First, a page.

Selected by Christopher Frayling, Jan Troell, Joseph McBride, Kevin MacDonald, Laurence Kardish.
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L'Avventura

L'Avventura

The Adventure (English title)
1960 / Italy-France / 145m / BW / Drama, Psychological Drama
Monica Vitti, Gabriele Ferzetti, Lea Massari, Dominique Blanchar, James Addams, Lelio Luttazi, Esmeralda Ruspoli, Renzo Ricci, Dorothy De Poliolo, Giovanni Petrucci
"More than any other film L’Avventura seems to define the spirit of a time in cinema when anything seemed possible and there was no territory into which it could not venture. Above all what it seeks to capture is the world of fleeting emotion, feelings which are unstable and crystallize only momentarily in the camera’s gaze. After L’Avventura, Antonioni did not look back. He made three further films with Vitti each time pushing further back the frontiers of what cinema could explore… But L’Avventura is the one that started Antonioni on his quest, and remains the one that most clearly represents the unique nature of his art." - Geoffrey Nowell-Smith, The Criterion Collection
Selected by Andrzej Zulawski, Armond White, David Denby, Edward Buscombe, Julian Graffy.
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La Dolce vita

La Dolce vita

1960 / Italy / 175m / BW / Comedy Drama, Media Satire
Marcello Mastroianni, Yvonne Furneaux, Anouk Aimee, Anita Ekberg, Magali Noel, Alain Cuny, Annibale Ninchi, Lex Barker, Nadia Gray, Walter Santesso
"Fellini may be the most dated and retrospectively overinflated of the new wave era's headline acts, but La Dolce Vita is still a potent, expressionistic launch into post-war Euro-emptiness that shares a rarely acknowledged helix with Antonioni's L'Avventura… Outlandishly fashionable in its day thanks to the very decadence it critiques, the movie is almost Chayefsky-esque in its desolate portrait of a self-disgusted "society" reporter (Mastroianni) as he wanders in and out of the Roman celebrity-royalty-publicity swampland. Hardly just bourgeois target practice, Fellini's movie focuses on what had become of pop culture after fascism." - Michael Atkinson, The Village Voice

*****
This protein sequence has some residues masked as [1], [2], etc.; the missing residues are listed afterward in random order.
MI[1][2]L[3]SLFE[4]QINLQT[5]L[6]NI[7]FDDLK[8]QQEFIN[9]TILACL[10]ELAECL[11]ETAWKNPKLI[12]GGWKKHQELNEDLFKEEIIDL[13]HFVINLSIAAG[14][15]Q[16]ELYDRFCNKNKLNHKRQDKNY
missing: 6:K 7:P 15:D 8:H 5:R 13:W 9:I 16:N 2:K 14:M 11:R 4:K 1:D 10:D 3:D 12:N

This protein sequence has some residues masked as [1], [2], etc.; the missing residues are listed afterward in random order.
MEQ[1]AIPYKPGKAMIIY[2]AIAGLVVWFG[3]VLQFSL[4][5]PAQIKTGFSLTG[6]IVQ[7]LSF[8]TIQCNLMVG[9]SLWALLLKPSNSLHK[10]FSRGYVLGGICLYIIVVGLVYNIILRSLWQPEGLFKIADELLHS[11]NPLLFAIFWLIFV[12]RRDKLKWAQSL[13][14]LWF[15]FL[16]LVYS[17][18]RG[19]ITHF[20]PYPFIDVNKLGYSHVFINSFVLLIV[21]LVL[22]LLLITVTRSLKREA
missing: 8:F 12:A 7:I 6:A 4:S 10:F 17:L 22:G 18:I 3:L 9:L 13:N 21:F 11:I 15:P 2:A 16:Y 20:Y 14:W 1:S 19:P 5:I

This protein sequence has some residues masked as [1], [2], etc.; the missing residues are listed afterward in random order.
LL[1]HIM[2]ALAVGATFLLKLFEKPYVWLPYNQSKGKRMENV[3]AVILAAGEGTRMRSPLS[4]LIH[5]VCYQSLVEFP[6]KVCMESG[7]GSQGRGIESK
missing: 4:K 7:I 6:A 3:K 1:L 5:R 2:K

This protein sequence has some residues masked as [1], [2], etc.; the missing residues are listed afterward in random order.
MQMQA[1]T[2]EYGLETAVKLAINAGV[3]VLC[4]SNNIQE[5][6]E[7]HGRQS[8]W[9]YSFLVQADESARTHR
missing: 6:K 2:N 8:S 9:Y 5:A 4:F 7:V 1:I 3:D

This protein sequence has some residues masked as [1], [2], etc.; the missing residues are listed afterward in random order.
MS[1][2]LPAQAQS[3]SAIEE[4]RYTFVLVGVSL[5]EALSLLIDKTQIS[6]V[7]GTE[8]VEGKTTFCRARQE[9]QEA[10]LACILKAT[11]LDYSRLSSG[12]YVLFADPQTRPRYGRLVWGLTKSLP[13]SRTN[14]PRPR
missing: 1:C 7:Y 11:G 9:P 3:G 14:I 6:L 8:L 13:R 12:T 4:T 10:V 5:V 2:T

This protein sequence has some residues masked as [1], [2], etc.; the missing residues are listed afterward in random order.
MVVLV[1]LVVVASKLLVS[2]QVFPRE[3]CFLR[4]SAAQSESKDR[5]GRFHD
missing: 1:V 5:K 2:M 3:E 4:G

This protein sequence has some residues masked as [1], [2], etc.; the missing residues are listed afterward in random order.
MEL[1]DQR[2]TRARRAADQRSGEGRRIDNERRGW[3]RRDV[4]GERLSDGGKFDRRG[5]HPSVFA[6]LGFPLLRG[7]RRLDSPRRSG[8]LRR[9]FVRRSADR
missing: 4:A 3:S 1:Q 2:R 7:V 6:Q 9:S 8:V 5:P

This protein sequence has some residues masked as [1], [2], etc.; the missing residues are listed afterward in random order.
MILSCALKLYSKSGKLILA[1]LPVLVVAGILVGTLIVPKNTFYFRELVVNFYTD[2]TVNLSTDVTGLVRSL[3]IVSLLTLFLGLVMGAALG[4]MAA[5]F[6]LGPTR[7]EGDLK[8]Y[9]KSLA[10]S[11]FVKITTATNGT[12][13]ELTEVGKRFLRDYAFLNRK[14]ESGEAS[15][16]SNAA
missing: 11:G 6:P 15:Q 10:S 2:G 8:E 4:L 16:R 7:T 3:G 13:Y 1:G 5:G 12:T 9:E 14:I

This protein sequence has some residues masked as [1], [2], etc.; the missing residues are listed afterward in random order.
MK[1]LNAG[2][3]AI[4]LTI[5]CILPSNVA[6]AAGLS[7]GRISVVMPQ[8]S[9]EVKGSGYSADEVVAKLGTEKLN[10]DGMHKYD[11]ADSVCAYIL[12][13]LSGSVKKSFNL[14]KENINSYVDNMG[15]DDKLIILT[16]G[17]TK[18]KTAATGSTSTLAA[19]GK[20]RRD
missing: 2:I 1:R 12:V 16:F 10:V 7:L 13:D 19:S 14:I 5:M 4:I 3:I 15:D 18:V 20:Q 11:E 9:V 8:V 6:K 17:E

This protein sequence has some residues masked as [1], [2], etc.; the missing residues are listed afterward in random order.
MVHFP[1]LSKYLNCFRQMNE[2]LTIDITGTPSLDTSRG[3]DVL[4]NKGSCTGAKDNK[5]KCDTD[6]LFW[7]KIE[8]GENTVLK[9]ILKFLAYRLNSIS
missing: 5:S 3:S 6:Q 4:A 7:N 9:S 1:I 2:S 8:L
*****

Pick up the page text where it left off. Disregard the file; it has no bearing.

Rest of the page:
Selected by Penny Woolcock, Arturo Ripstein, Greg Mottola, Laurence Kardish, Mike Figgis.
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City Lights

City Lights

1931 / USA / 86m / BW / Comedy Drama, Romance
Charles Chaplin, Virginia Cherrill, Florence Lee, Harry Myers, Hank Mann, Allan Garcia, Henry Bergman, Albert Austin, John Rand, James Donnelly
"If only one of Charles Chaplin's films could be preserved, City Lights would come the closest to representing all the different notes of his genius. It contains the slapstick, the pathos, the pantomime, the effortless physical coordination, the melodrama, the bawdiness, the grace, and, of course, the Little Tramp--the character said, at one time, to be the most famous image on earth." - Roger Ebert, Chicago Sun-Times
Selected by Esteve Riambau, Andrei Konchalovsky, José Luis Guerín, Walter Salles, Marc Webb.
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Mirror

The Mirror

Zerkalo (original title)
1974 / USSR / 108m / Col-BW / Avant-garde-Experimental, Essay Film
Margarita Terekhova, Filipp Yankovsky, Ignat Daniltsev, Anatoli Solonitsyn, Nikolai Grinko, L. Correcer, Alla Demidova, Oleg Yankovsky, Innokenti Smoktunovsky, L. Tarkovskaya
"Tarkovsky goes for the great white whale of politicised art - no less than a history of his country in this century seen in terms of the personal - and succeeds. Intercutting a fragmented series of autobiographical episodes, which have only the internal logic of dream and memory, with startling documentary footage, he lovingly builds a world where the domestic expands into the political and crisscrosses back again. Unique its form, unique its vision." - Chris Peachment, Time Out
Selected by Tarsem Singh, Agnieszka Holland, Andrei Plakhov, Ann Hui, Dina Iordanova.
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Psycho

Psycho

1960 / USA / 109m / BW / Thriller, Psychological Thriller
Anthony Perkins, Janet Leigh, Vera Miles, John Gavin, Martin Balsam, John McIntire, Simon Oakland, John Anderson, Lurene Tuttle, Frank Albertson